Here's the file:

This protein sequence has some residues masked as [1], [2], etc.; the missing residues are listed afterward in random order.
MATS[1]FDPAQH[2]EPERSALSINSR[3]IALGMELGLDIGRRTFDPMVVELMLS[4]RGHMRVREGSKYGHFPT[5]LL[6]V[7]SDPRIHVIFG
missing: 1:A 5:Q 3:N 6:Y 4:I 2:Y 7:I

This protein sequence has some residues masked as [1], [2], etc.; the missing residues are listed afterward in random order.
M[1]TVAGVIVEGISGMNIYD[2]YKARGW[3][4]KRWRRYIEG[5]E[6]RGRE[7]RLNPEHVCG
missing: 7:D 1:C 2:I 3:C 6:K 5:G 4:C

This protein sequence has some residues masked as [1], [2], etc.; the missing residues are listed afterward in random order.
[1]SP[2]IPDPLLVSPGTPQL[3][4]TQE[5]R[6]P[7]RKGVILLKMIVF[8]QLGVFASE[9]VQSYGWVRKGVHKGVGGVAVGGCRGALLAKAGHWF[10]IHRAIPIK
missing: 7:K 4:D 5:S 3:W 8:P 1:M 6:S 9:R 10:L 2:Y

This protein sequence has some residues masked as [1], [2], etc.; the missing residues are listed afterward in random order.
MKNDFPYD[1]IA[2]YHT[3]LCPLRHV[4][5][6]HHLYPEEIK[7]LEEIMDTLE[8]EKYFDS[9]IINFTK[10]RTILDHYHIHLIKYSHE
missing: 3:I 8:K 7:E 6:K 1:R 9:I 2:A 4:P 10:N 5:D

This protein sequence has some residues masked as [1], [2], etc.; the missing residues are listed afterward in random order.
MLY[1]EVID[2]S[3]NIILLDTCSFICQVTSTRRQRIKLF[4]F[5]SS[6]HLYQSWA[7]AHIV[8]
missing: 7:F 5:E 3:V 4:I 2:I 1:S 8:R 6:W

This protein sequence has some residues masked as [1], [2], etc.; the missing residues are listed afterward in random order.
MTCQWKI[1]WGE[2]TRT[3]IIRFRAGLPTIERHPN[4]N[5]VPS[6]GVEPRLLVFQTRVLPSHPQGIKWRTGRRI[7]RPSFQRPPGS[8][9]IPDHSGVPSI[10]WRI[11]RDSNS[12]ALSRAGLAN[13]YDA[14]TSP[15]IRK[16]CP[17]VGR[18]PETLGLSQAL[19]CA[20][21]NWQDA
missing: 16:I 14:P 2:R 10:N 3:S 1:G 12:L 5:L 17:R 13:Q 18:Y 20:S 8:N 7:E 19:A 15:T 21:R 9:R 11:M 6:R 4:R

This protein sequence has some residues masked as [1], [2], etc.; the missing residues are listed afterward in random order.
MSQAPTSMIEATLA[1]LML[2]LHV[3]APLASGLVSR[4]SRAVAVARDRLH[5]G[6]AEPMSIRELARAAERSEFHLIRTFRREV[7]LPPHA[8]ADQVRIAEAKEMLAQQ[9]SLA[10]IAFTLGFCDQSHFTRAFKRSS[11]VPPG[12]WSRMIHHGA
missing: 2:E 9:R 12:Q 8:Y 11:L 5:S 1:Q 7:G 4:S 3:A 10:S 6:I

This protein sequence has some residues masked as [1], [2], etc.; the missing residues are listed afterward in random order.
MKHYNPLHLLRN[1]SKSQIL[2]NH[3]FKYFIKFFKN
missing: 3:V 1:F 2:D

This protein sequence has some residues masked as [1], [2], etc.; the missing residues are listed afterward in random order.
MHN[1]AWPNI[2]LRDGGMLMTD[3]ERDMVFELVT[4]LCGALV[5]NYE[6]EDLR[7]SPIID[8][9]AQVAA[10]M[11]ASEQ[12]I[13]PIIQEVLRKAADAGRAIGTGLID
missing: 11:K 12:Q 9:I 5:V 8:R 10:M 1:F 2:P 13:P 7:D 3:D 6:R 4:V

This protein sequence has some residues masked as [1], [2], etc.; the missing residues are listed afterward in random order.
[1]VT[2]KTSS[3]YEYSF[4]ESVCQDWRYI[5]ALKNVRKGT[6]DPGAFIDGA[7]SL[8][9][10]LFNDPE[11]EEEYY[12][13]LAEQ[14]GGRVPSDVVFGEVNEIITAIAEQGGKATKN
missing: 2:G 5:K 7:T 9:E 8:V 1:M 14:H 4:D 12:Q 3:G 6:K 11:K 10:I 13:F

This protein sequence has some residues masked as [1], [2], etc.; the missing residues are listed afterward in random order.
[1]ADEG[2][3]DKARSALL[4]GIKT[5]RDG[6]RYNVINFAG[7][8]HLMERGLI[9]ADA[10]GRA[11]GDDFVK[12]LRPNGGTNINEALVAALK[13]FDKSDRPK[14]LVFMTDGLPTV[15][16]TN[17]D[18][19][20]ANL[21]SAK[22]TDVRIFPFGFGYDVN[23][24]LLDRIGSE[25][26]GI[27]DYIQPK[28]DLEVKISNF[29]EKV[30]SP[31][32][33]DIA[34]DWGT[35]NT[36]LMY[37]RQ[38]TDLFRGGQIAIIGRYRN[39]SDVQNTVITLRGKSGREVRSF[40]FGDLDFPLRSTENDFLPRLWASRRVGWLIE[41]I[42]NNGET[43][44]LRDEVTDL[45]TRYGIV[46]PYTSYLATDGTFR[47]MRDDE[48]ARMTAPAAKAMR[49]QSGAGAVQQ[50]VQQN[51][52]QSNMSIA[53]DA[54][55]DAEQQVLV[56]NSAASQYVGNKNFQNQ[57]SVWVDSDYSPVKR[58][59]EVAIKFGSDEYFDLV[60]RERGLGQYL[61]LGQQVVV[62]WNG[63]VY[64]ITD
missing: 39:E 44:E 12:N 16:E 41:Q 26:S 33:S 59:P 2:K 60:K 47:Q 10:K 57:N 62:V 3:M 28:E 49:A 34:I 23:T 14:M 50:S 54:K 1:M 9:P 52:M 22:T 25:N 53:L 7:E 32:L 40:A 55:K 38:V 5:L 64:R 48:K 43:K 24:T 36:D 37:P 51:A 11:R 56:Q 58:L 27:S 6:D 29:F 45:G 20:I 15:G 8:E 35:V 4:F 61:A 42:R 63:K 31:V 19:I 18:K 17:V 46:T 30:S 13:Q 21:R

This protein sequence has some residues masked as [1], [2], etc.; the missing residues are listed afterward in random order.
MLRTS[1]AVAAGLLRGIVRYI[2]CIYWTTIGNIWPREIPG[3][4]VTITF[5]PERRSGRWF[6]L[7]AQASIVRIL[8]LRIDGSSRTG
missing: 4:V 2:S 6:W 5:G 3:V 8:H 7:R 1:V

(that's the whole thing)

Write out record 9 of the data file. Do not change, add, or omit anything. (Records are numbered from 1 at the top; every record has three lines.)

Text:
This protein sequence has some residues masked as [1], [2], etc.; the missing residues are listed afterward in random order.
MHN[1]AWPNI[2]LRDGGMLMTD[3]ERDMVFELVT[4]LCGALV[5]NYE[6]EDLR[7]SPIID[8][9]AQVAA[10]M[11]ASEQ[12]I[13]PIIQEVLRKAADAGRAIGTGLID
missing: 11:K 12:Q 9:I 5:V 8:R 10:M 1:F 2:P 13:P 7:D 3:D 6:R 4:V